Valerie Gommon Midwife’s Blog

Archive for the ‘complimentary therapies + pregnancy’ Category

A woman in America has given birth to eight babies, and although born nine weeks prematurely, at present doctors say all of them are doing well.  The babies weighed between 1lb 8 ounces (820g) and 3lb 4oz (1.47kg) and will need to stay in Neonatal Intensive Care for some time.  It’s only the second time in the world that someone has given birth to eight babies at once, and doctors were only expecting her to have seven! www.news.bbc.co.uk/1/hi/world/americas/7852623.stm

Also in the news is the story of surrogate mother Carol Horlock who has had eleven babies for other couples and also has two children of her own. www.news.bbc.co.uk/1/hi/health/7851838.stm I am sure surrogacy takes place in most cultures, often with the surrogate mother being a family member, of course this raises huge ethical issues not to mention the emotional issues for all concerned, but wow … this is something that I personally could never have considered, I couldn’t even have parted with my eggs, but I know many couples are eternally grateful for those that are able to help them have a family.

Today I was twice invited to speak on BBC 3 Counties Radio, partly in response to this news story and also to speak about my work as an Independent Midwife – www.bbc.co.uk/threecounties/content/articles/2008/04/25/afternoon_show_feature.shtml

I had hoped to have the opportunity to discuss my new website www.BirthIndex.co.uk but the interviewer was keen to discuss my blog.

BirthIndex.co.uk was launched only three months ago has already proved popular.  The site currently covers Bedford, Milton Keynes and Northampton and aims to be THE information site for all things Pregnancy, Birth and Baby.  For example on the site you can find therapists who specialise in Pre-conceptual support, pregnancy ultrasound, swimming classes for babies and even photographers to photograph your little one!  The site has a comprehensive Links section and an interesting selection of articles and the opportunity to sign up for a regular newsletter.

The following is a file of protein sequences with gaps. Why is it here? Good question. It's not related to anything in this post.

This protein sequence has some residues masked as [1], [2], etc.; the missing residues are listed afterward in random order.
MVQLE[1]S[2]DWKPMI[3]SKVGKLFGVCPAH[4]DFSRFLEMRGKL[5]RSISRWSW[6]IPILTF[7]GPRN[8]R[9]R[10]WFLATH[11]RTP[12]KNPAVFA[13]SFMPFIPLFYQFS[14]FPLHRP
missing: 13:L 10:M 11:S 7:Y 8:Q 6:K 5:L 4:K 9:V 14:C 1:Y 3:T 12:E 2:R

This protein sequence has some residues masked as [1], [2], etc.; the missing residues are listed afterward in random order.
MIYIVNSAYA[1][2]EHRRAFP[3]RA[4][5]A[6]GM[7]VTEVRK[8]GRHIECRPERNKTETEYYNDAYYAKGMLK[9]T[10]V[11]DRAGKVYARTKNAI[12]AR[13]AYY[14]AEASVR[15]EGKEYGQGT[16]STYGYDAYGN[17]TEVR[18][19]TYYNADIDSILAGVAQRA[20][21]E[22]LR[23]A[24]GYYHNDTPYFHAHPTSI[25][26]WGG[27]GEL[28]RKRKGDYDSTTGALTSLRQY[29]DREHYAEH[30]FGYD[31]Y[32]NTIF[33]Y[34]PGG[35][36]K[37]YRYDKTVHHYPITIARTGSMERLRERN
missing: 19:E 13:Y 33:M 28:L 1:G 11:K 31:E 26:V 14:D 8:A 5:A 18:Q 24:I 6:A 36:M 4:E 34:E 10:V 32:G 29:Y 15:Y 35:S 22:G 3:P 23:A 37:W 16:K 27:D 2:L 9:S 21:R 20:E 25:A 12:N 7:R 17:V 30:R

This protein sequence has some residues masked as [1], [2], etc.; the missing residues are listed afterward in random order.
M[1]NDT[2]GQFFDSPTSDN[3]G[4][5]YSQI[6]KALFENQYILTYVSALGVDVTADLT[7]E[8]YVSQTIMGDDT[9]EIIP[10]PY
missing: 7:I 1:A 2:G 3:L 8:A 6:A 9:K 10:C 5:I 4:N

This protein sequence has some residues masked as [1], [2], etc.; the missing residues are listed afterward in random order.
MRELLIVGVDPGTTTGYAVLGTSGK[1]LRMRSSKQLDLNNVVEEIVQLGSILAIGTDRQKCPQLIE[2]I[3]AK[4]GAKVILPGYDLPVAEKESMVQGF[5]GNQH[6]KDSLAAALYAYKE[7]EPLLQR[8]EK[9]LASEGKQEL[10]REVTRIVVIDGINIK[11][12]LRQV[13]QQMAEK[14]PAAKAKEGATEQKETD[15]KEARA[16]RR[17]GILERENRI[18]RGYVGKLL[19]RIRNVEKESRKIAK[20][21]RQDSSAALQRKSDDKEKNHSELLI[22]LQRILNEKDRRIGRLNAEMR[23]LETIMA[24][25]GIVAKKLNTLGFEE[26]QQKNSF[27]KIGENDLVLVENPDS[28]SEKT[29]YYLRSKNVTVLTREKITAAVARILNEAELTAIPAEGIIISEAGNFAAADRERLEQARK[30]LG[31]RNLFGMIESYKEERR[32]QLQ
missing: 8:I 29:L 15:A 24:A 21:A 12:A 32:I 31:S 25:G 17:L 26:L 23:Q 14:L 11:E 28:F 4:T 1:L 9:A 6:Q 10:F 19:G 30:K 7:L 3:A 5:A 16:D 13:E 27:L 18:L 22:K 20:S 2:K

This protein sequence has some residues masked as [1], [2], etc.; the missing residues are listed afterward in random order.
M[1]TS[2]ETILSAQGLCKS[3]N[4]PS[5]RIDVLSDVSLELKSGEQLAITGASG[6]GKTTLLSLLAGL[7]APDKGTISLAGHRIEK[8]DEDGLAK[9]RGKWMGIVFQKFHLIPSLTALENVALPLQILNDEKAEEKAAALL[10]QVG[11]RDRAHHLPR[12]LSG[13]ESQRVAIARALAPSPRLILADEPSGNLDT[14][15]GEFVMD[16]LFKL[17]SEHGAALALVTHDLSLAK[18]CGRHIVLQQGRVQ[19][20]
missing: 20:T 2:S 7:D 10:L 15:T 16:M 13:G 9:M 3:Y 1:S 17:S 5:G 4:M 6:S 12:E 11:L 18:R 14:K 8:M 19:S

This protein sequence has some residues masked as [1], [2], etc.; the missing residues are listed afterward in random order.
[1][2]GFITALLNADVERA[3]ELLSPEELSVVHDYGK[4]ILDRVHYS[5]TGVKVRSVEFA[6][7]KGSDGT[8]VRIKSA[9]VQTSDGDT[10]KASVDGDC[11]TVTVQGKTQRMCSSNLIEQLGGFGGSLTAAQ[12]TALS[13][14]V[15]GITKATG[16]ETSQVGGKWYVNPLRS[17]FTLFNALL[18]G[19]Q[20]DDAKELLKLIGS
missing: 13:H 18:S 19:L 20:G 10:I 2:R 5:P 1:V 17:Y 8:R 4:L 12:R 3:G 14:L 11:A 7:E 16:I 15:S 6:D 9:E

In the past pregnant women were routinely prescribed an iron supplement; it is now recognised that many women do not require an iron supplement and that the best way to get iron is through a healthy diet.  Your midwife will offer you a blood test to check your iron stores during your pregnancy and it is actually normal for your haemoglobin (or iron) level to fall because you will have an increased amount of blood circulating as you grow bigger through the pregnancy and this causes a dilution of the haemoglobin levels.  It is also true that the growing baby will take what it needs and deplete you!  This said, it is obviously important to eat well, and to include iron rich foods in your diet to enable you to be in the best possible health to grow the baby, to give birth and to feed the baby afterwards.  I would also recommend that you consider increasing the amount of protein in your diet, try to eat protein several times a day.

If you are taking iron supplements and find that they don’t agree with you (they often cause either constipation or diarrhoea) do speak to your midwife or doctor as it is often possible to change to a different medication.  It is definitely better to get iron from your diet if you possibly can and although iron supplements can be useful for some women.

Foods rich in iron include:

– herbal tonic spa tone/floradix (consult pharmacist)
– red meat, steak and corned beef
– Legumes – lentils and butterbeans, harricot beans (baked beans) peas/beans)
– fish – salmon, kippers, pilchards, sardines
– cream and cottage cheese
– wholegrains – wheatgerm and oats and millet, bread and pasta, chapattis, oak cakes
– dried apricots, dates and figs, raisins, prunes, currents
– dark green leafy vegetables, cabbage, broccoli, spinach, sprouts, cooked nettle tops, dandelion leaves
– watercress and beansprouts
– dried peaches and prunes
– beetroot
– yeast/vecon extract
– soya flour
– breakfast cereals
– cane molasses (can stain teeth)
– chives/spring onions
– parsley
– nuts – especially almonds
– egg yolks
– Kelp/seaweed – use dried and add to stir fry, salads, or cook with rice